PR news this week, with thanks to Early Morning Media
UK advertisers block ‘Trump’ from campaigns amid fears over brand reputation
The vast majority of UK advertisers have blocked their campaigns from appearing next to references to Donald Trump amid fears the US President could damage their brand, according to Integral Ad Science. The company’s latest report showed that, on average, 87% of campaigns using keyword blocking between March and September excluded the word “Trump”; Nigel Farage was the most excluded British politician, with 59% of campaigns placing the Brexit Party leader on their proscribed lists. Prime Ministers Theresa May and Boris Johnson were excluded on just 6% and 5% of campaigns respectively, while Labour leader Jeremy Corbyn was blocked in less than 1% of cases. “Risk thresholds are unique to each brand, however it is interesting to see in the current political climate that many brands are choosing to exclude political keywords – and even more fascinating that UK brands see content aligned to ‘Trump’ as having a greater impact on their brand’s reputation, than their own country’s political turmoil,” said Nick Morley, EMEA managing director at Integral Ad Science.
Sorrell calls for regulation-light, tax-light UK economy
Martin Sorrell urged the government to pursue a "Singapore on steroids" strategy for the UK economy after Brexit arguing for a "regulation-light, tax-light economy open for business in a way we haven't seen before". The CEO of digital ad firm S4 Capital, who was a vocal supporter of the Remain campaign, said that such an approach would make the UK "much more attractive" investment destination in the long term. "It has to be the home of Google, Amazon and Facebook, not the regulatory nightmare," he said.
City AM The Independent
Edelman's Dublin office to take role in guiding new branches
Richard Edelman, CEO of the public relations firm, said its Irish office will have a new role in redesigning other sites around the world. He told the Irish Independent that: "Dublin has become an unbelievable experiment in the future of Edelman," going on to note that: "We are making Dublin the example for smaller offices in Europe.” New operations in Madrid, Milan, Vietnam and other locations will take their cue from the Dublin branch, whose clients include Irish Distillers, Novartis and Siro. The firm also represents companies such as HP, KFC, Unilever, Heineken, Linkedin and Adobe.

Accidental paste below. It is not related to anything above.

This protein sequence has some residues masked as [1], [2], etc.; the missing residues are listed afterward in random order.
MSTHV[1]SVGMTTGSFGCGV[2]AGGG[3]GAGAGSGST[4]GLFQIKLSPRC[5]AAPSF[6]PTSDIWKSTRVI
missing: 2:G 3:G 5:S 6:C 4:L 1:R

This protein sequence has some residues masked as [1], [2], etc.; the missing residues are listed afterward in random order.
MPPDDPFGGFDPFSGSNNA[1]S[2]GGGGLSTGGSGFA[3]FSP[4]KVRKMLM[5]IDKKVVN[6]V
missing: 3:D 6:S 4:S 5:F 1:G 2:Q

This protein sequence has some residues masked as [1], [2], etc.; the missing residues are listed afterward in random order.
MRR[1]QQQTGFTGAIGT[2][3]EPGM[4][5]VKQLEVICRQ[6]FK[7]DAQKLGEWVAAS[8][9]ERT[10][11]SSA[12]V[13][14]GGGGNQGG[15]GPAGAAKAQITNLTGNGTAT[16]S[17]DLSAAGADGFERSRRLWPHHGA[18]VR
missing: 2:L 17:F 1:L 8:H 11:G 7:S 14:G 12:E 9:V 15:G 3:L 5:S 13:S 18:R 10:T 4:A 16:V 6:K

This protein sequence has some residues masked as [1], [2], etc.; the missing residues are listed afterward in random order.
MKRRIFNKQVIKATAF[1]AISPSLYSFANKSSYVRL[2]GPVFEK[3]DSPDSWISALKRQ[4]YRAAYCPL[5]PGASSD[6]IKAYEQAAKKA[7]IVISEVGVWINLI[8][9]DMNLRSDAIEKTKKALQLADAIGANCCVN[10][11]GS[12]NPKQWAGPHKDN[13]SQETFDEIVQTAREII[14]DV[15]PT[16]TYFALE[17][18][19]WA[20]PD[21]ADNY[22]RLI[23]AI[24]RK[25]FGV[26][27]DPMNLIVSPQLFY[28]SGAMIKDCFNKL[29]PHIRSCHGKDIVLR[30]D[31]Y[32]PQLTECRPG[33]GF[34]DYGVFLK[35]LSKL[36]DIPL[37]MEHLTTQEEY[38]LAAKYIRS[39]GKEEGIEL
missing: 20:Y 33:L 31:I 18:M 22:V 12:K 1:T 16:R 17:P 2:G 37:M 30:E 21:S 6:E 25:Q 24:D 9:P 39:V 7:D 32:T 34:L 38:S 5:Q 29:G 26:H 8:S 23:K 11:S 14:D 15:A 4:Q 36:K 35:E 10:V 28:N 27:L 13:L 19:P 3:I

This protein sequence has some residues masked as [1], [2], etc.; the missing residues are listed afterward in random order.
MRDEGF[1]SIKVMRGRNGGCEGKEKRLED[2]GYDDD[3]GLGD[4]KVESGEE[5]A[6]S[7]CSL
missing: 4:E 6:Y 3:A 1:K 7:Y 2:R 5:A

Tips for legal PROs in new guide
Edward Fennell, writing in The Times, noted that a group within the PRCA, chaired by Gus Sellitto of Byfield, is to publish a guide for novices in the industry, created by Richard Gerrard, marketing director at Carter-Ruck. He described the latter as “a law firm with a reputation for suing the media”, and quotes advice included in the guide from Mishcon de Reya partner Elliot Moss on how to cope with media attention.
Profile: Diana Fernandes, Bloomingdale PR founder
Your Story profiled Diana Fernandes, founder of Bloomingdale, a public relations, digital marketing, and influencer marketing company with operations in India, Dubai, and Singapore. She spent 10 years at Planman Marcom in business development, client servicing, and media relations, before setting up Bloomingdale in 2013. Over the last six years, the company has catered to over 100 clients across industry verticals. “Today, PR is no more confined to articles in newspapers and magazines or some show on TV. It’s all consuming and far more exciting”, she said. “There are no defined boundaries as to what services come under PR and what doesn’t. We do whatever it takes to ensure the client’s brand is visible and highly recalled among its TG. We do cross-promotions, tie-ups, influencer collaborations, award nominations, speaker ops and much more”.
How top health websites are sharing sensitive data with advertisers
The FT reported that many popular health websites are sharing users’ sensitive medical data with firms around the world such as Google, Amazon, Facebook and data-brokers and adtech companies.